The fourth conference took place in Geneva in November 2015, with the support of the Geneva centre for Democratic Control of the Armed Forces (DCAF). This edition formalized the foundation of the International Network on Business, Conflict and Human Rights as a space looking to strengthen the communication between the researchers who work in these fields in a variety of disciplines and between these investigators and civil society organizations. The main activities that the web wants to develop are: a) hold an annual conference; b) to share information and research results, promoting the interchange of information among the members of the network and the public in general; c) to promote joint investigations among members and/or collaborate with other organizations; and d) undertake other activities like the organization of conferences, events, courses, workshops and publications.
And finally, November 2016 saw the fifth of our conferences take place in Geneva again, with the DCAF’s renewed support. We established four open work groups. One focused on private military and security companies; another on land rights and social conflict; one on business and peace building; and another on the weapons trade. Now the network has 159 people from 29 countries and belonging to 129 different institutions, and it has the potential to become a very fruitful space for debate and knowledge about a series of problems that are becoming an important element in the configuration of present-day conflicts.
BCHR has the potential to become a very fruitful space of debate and knowledge
Another example of the ICIP’s compromise with the study of the role of business is this very magazine that now, for the fourth time, deals with matters related to the business world. In 2011 it was the issue dedicated to “Private military and security companies”; in 2012 it was “Business and conflicts”; and in 2013, the issue dedicated to “Conflicts over resources”. In the edition we now present we are focusing on the relationship between business and Human Rights. In the first article, Nomonde Nyembe and Khuraisha Patel deal with the process of creating a binding treaty to regulate the business activities in this context. Claire Methven O’Brien then evaluates the National Plans on Business and Human Rights approved by ten countries, while the next two articles present opposing images: Richard Karmel focuses on the opportunity that human rights bring to business while Rafael Maldonado bring us the threatening scenario human rights defenders are facing in Guatemala, when they oppose the great mining projects that have the support of the country’s government. The last article is dedicated to a more local subject, with Michela Albarello analysing the “Catalan method” towards a centre of study and evaluation of the impact of Catalan businesses investing abroad.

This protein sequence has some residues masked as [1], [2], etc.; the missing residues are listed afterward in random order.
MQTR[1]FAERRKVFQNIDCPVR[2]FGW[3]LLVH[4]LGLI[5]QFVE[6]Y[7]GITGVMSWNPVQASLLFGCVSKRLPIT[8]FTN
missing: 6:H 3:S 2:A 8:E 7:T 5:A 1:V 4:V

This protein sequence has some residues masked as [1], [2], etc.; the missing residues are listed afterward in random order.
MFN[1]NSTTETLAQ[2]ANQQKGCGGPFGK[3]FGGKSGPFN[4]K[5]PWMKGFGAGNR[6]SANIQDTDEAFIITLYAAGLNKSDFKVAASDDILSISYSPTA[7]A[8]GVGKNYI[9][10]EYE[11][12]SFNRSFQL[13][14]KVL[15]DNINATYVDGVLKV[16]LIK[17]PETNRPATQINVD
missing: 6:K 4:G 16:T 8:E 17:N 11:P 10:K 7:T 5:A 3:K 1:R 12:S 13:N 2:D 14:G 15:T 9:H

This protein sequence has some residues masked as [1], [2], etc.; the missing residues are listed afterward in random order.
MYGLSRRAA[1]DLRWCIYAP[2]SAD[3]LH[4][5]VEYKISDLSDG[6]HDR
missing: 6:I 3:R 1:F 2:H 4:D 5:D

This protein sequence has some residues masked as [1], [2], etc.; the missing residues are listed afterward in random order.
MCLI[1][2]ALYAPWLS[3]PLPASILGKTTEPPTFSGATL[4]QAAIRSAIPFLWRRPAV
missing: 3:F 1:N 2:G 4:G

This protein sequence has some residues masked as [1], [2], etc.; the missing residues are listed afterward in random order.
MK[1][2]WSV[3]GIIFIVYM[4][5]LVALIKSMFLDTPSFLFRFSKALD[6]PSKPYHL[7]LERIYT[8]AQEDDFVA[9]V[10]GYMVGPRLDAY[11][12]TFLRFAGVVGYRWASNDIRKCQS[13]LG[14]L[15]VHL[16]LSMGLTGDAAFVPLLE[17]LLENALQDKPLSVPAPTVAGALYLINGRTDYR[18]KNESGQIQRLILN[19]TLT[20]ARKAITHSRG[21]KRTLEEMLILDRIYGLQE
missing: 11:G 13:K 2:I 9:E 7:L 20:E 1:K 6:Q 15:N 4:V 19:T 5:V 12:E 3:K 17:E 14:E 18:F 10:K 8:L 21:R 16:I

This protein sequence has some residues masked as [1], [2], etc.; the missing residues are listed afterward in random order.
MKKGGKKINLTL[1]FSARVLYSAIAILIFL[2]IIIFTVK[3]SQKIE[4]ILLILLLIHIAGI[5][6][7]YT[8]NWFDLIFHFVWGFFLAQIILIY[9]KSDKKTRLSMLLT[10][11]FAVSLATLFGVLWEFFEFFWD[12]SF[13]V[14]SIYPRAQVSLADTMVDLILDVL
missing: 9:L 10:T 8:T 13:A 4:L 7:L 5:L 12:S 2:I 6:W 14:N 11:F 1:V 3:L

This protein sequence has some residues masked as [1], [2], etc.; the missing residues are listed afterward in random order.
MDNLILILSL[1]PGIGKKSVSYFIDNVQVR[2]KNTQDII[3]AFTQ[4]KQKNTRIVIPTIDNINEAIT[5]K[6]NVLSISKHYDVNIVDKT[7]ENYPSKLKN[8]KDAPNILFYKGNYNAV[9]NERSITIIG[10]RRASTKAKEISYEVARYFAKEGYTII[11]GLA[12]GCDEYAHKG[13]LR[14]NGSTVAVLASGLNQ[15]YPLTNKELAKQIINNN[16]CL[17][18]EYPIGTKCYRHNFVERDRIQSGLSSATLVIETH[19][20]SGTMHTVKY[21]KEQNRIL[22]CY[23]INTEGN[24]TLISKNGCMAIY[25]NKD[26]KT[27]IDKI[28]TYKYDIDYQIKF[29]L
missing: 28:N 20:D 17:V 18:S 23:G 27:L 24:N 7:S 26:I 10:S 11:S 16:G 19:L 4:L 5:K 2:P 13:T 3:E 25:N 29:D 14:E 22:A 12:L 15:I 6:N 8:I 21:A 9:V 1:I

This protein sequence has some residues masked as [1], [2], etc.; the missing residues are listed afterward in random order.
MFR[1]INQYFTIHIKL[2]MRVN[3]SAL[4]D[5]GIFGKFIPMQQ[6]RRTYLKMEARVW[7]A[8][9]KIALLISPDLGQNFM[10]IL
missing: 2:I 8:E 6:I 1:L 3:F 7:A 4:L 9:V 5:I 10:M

The issue also includes an interview with Shawna Bader-Blau, the executive director of Solidarity Centre, an international NGO dedicated to improving work conditions around the world, and particularly in developing countries. In the “Recommendations” section we have also included some sources that give further background on the relations between business and the protection and/or violation of Human Rights.
And finally, the issue is completed with two opinion articles in the “Platform” section. One is by Jordi Palou-Loverdos, commemorating the 20 years of the murder of Catalan missionaries in Rwanda and the other is by Virginia Mazuela, going through the history of the International Peace Brigades NGO, winner of the 2016 ICIP Peace Builders prize for its support of Human Rights.
1. There are 10 states that do not have international recognition and 39 dependent territories
Photography : General Assembly BCHR Network, 2016 (Geneva)
© Generalitat de Catalunya